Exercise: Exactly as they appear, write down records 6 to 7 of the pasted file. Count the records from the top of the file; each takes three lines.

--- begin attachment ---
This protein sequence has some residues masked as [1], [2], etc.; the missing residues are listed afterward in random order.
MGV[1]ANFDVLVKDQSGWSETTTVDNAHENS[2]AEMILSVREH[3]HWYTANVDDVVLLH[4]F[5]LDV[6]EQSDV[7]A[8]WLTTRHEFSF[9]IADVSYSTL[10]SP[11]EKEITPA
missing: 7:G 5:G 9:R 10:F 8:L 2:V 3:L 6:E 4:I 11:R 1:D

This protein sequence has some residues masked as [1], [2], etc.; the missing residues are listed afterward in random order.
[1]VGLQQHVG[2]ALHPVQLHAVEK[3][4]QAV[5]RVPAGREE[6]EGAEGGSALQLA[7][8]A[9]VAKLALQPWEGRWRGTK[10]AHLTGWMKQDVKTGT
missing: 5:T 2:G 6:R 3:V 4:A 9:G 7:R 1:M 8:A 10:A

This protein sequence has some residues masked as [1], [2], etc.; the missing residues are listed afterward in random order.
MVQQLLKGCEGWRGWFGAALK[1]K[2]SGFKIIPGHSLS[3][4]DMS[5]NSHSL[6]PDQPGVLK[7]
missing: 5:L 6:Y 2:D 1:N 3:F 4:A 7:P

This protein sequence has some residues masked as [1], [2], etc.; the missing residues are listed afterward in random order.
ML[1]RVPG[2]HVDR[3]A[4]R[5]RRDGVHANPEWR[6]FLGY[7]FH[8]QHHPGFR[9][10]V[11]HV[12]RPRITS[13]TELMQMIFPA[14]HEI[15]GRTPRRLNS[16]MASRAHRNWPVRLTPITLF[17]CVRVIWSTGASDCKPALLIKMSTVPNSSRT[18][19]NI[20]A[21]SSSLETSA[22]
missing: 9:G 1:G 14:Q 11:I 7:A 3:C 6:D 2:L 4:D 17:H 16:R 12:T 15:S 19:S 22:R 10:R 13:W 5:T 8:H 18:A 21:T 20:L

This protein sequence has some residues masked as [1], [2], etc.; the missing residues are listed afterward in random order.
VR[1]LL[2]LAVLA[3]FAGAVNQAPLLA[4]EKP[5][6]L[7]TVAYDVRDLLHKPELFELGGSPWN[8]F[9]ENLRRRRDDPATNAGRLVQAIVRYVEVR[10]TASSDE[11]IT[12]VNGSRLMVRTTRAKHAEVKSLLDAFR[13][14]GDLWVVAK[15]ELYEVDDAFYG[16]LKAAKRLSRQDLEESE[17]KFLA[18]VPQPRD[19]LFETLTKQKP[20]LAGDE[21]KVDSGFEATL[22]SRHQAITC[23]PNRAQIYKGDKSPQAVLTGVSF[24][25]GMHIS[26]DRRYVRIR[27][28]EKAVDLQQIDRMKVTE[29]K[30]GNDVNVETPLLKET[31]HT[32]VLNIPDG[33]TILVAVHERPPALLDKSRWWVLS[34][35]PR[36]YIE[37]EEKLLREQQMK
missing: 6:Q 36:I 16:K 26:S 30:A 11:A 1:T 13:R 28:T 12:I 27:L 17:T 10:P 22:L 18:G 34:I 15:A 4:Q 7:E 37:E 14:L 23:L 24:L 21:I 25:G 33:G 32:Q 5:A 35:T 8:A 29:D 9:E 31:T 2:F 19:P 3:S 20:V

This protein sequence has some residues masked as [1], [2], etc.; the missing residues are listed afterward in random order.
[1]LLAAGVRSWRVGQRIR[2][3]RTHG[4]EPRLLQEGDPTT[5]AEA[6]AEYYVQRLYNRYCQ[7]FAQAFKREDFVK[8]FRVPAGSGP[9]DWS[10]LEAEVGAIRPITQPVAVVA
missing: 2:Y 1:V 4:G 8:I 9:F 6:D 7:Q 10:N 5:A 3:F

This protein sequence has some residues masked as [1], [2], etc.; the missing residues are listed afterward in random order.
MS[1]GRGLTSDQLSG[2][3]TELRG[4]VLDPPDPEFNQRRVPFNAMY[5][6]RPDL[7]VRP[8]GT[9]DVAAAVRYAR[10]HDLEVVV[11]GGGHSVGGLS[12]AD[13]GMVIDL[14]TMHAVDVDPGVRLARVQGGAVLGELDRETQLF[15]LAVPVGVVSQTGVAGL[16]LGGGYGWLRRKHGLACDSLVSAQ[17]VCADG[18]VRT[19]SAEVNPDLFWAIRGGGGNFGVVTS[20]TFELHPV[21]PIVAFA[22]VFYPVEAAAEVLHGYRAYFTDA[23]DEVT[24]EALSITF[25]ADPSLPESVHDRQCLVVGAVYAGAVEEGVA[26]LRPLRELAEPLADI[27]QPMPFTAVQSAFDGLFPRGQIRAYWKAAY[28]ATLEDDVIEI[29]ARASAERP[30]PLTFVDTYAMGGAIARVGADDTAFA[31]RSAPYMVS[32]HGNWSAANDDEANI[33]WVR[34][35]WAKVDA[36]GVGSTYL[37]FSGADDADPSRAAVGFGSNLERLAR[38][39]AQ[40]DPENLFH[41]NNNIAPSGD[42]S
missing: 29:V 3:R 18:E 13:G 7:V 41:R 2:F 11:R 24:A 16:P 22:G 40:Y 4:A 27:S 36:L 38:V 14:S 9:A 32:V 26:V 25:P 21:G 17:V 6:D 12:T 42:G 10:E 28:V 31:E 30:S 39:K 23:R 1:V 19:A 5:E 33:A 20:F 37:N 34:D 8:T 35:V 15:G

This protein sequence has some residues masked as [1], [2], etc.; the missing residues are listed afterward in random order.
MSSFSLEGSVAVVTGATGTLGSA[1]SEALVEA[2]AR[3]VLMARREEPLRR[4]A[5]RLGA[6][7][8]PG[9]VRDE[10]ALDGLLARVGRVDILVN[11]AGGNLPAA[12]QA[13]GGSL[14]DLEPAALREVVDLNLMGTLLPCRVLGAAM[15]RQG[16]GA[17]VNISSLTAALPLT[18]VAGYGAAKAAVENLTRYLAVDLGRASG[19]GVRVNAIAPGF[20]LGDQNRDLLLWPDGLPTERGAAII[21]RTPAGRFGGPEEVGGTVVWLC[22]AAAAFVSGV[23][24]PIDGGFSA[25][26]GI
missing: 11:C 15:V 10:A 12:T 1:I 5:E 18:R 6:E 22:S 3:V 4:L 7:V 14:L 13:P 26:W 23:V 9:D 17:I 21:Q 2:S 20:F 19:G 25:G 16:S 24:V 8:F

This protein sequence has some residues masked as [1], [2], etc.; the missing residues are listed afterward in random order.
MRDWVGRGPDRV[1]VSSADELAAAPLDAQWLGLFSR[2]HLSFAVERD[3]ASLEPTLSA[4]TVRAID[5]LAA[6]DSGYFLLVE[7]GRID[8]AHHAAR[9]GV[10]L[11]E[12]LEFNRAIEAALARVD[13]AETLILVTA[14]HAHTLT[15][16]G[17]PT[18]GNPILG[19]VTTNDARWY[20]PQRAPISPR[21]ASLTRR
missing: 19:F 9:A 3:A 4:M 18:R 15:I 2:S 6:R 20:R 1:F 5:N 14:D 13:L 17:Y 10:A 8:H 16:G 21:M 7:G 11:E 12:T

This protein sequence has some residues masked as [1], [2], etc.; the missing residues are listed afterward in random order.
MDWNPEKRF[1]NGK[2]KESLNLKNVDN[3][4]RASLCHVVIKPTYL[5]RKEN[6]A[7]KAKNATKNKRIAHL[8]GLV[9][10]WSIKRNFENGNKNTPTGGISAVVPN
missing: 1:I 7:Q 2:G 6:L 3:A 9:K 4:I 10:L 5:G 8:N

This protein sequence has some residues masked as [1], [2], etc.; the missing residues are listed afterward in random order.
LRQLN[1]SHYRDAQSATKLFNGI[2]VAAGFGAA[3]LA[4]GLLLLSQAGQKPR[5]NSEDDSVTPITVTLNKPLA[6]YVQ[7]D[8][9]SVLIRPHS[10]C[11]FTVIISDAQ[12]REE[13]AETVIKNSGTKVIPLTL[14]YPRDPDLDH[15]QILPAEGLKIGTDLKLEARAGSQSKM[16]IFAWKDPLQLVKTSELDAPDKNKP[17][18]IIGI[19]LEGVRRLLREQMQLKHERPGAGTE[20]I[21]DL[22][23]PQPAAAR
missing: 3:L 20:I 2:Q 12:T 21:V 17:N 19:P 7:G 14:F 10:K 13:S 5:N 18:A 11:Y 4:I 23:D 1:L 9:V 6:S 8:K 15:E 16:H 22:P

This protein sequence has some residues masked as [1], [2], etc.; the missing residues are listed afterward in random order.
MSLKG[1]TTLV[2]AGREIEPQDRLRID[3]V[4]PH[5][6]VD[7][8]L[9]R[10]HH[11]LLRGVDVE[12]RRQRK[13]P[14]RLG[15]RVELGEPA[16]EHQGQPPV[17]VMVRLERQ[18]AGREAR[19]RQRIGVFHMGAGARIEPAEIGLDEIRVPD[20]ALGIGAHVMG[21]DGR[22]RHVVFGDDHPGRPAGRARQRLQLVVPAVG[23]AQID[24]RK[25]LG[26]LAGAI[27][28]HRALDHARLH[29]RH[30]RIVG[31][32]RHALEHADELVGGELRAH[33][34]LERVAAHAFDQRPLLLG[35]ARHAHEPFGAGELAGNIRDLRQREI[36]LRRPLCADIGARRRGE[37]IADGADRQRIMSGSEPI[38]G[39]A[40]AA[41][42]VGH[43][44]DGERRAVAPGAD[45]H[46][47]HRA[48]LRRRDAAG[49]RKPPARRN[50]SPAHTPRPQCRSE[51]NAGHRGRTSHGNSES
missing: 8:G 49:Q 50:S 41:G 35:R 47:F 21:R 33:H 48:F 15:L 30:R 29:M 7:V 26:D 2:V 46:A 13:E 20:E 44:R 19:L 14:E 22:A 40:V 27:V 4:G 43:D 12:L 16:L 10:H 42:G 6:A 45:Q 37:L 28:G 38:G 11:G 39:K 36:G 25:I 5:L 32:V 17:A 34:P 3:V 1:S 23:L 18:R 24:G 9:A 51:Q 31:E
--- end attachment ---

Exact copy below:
This protein sequence has some residues masked as [1], [2], etc.; the missing residues are listed afterward in random order.
[1]LLAAGVRSWRVGQRIR[2][3]RTHG[4]EPRLLQEGDPTT[5]AEA[6]AEYYVQRLYNRYCQ[7]FAQAFKREDFVK[8]FRVPAGSGP[9]DWS[10]LEAEVGAIRPITQPVAVVA
missing: 2:Y 1:V 4:G 8:I 9:F 6:D 7:Q 10:N 5:A 3:F

This protein sequence has some residues masked as [1], [2], etc.; the missing residues are listed afterward in random order.
MS[1]GRGLTSDQLSG[2][3]TELRG[4]VLDPPDPEFNQRRVPFNAMY[5][6]RPDL[7]VRP[8]GT[9]DVAAAVRYAR[10]HDLEVVV[11]GGGHSVGGLS[12]AD[13]GMVIDL[14]TMHAVDVDPGVRLARVQGGAVLGELDRETQLF[15]LAVPVGVVSQTGVAGL[16]LGGGYGWLRRKHGLACDSLVSAQ[17]VCADG[18]VRT[19]SAEVNPDLFWAIRGGGGNFGVVTS[20]TFELHPV[21]PIVAFA[22]VFYPVEAAAEVLHGYRAYFTDA[23]DEVT[24]EALSITF[25]ADPSLPESVHDRQCLVVGAVYAGAVEEGVA[26]LRPLRELAEPLADI[27]QPMPFTAVQSAFDGLFPRGQIRAYWKAAY[28]ATLEDDVIEI[29]ARASAERP[30]PLTFVDTYAMGGAIARVGADDTAFA[31]RSAPYMVS[32]HGNWSAANDDEANI[33]WVR[34][35]WAKVDA[36]GVGSTYL[37]FSGADDADPSRAAVGFGSNLERLAR[38][39]AQ[40]DPENLFH[41]NNNIAPSGD[42]S
missing: 29:V 3:R 18:E 13:G 7:V 41:R 2:F 11:R 24:A 16:P 22:G 40:Y 4:A 27:S 36:L 38:V 14:S 9:A 32:V 26:V 25:P 21:G 17:V 6:D 12:T 42:G 10:E 28:V 31:E 30:S 39:K 23:R 1:V 19:A 5:E 33:A 20:F 37:N 34:D 8:T 35:V 15:G